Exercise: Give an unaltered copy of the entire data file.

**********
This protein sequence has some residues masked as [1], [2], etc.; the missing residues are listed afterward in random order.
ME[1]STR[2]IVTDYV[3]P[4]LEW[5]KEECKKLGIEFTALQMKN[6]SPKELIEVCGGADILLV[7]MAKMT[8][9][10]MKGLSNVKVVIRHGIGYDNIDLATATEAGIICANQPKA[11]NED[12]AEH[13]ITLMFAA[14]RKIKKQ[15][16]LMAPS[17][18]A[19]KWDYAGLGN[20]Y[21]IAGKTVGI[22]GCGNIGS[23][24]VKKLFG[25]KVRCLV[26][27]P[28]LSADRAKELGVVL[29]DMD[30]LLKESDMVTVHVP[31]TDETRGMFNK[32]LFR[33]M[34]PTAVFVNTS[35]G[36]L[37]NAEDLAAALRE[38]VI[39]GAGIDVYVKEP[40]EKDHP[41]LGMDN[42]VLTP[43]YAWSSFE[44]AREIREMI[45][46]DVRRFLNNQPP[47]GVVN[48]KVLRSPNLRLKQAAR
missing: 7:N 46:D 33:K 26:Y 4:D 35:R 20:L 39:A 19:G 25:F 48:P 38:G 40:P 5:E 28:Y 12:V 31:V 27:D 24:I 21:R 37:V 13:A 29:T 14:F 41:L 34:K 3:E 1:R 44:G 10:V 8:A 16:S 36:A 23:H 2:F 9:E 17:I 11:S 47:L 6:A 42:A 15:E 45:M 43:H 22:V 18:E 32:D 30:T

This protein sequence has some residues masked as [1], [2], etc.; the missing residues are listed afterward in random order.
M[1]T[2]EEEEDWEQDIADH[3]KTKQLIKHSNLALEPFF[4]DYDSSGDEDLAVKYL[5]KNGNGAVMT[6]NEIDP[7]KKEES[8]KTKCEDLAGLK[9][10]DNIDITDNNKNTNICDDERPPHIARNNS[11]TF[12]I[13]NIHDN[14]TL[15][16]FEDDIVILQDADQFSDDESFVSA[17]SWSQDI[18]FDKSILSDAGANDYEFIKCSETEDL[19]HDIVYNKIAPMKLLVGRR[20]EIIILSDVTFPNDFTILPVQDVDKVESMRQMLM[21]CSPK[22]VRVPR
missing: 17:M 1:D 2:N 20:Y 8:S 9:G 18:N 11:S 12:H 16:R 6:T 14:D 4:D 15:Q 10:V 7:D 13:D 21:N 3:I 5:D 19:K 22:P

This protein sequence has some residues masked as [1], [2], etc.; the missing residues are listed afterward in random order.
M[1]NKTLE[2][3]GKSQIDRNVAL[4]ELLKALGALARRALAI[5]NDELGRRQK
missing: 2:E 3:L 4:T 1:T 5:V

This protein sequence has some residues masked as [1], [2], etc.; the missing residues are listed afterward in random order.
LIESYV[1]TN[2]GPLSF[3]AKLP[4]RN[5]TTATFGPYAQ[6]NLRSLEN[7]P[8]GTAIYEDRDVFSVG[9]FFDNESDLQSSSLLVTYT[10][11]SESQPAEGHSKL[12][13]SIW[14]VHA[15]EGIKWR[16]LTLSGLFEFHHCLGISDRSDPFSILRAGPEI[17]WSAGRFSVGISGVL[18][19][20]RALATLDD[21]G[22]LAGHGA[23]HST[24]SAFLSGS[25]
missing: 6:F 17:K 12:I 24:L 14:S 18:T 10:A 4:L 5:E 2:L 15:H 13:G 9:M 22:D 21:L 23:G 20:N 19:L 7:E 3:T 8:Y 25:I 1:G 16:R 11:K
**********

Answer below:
This protein sequence has some residues masked as [1], [2], etc.; the missing residues are listed afterward in random order.
ME[1]STR[2]IVTDYV[3]P[4]LEW[5]KEECKKLGIEFTALQMKN[6]SPKELIEVCGGADILLV[7]MAKMT[8][9][10]MKGLSNVKVVIRHGIGYDNIDLATATEAGIICANQPKA[11]NED[12]AEH[13]ITLMFAA[14]RKIKKQ[15][16]LMAPS[17][18]A[19]KWDYAGLGN[20]Y[21]IAGKTVGI[22]GCGNIGS[23][24]VKKLFG[25]KVRCLV[26][27]P[28]LSADRAKELGVVL[29]DMD[30]LLKESDMVTVHVP[31]TDETRGMFNK[32]LFR[33]M[34]PTAVFVNTS[35]G[36]L[37]NAEDLAAALRE[38]VI[39]GAGIDVYVKEP[40]EKDHP[41]LGMDN[42]VLTP[43]YAWSSFE[44]AREIREMI[45][46]DVRRFLNNQPP[47]GVVN[48]KVLRSPNLRLKQAAR
missing: 7:N 46:D 33:K 26:Y 4:D 35:R 20:L 39:A 19:G 25:F 48:P 38:G 40:P 5:E 28:Y 12:V 31:V 27:D 24:I 21:R 37:V 13:A 29:T 14:F 41:L 34:K 3:E 1:R 44:G 10:V 8:A 16:S 36:A 23:H 2:F 9:E 17:I 11:S 47:L 6:A 42:A 15:E 45:M 43:H 22:V 18:E 32:D 30:T

This protein sequence has some residues masked as [1], [2], etc.; the missing residues are listed afterward in random order.
M[1]T[2]EEEEDWEQDIADH[3]KTKQLIKHSNLALEPFF[4]DYDSSGDEDLAVKYL[5]KNGNGAVMT[6]NEIDP[7]KKEES[8]KTKCEDLAGLK[9][10]DNIDITDNNKNTNICDDERPPHIARNNS[11]TF[12]I[13]NIHDN[14]TL[15][16]FEDDIVILQDADQFSDDESFVSA[17]SWSQDI[18]FDKSILSDAGANDYEFIKCSETEDL[19]HDIVYNKIAPMKLLVGRR[20]EIIILSDVTFPNDFTILPVQDVDKVESMRQMLM[21]CSPK[22]VRVPR
missing: 17:M 1:D 2:N 20:Y 8:S 9:G 18:N 11:S 12:H 16:R 6:T 14:D 4:D 15:Q 10:V 7:D 13:D 21:N 3:I 5:D 19:K 22:P

This protein sequence has some residues masked as [1], [2], etc.; the missing residues are listed afterward in random order.
M[1]NKTLE[2][3]GKSQIDRNVAL[4]ELLKALGALARRALAI[5]NDELGRRQK
missing: 2:E 3:L 4:T 1:T 5:V

This protein sequence has some residues masked as [1], [2], etc.; the missing residues are listed afterward in random order.
LIESYV[1]TN[2]GPLSF[3]AKLP[4]RN[5]TTATFGPYAQ[6]NLRSLEN[7]P[8]GTAIYEDRDVFSVG[9]FFDNESDLQSSSLLVTYT[10][11]SESQPAEGHSKL[12][13]SIW[14]VHA[15]EGIKWR[16]LTLSGLFEFHHCLGISDRSDPFSILRAGPEI[17]WSAGRFSVGISGVL[18][19][20]RALATLDD[21]G[22]LAGHGA[23]HST[24]SAFLSGS[25]
missing: 6:F 17:K 12:I 24:L 14:S 18:T 10:A 4:L 5:E 2:L 15:H 13:G 9:M 22:D 21:L 23:G 20:N 19:L 7:E 3:T 8:Y 25:I 1:G 16:R 11:K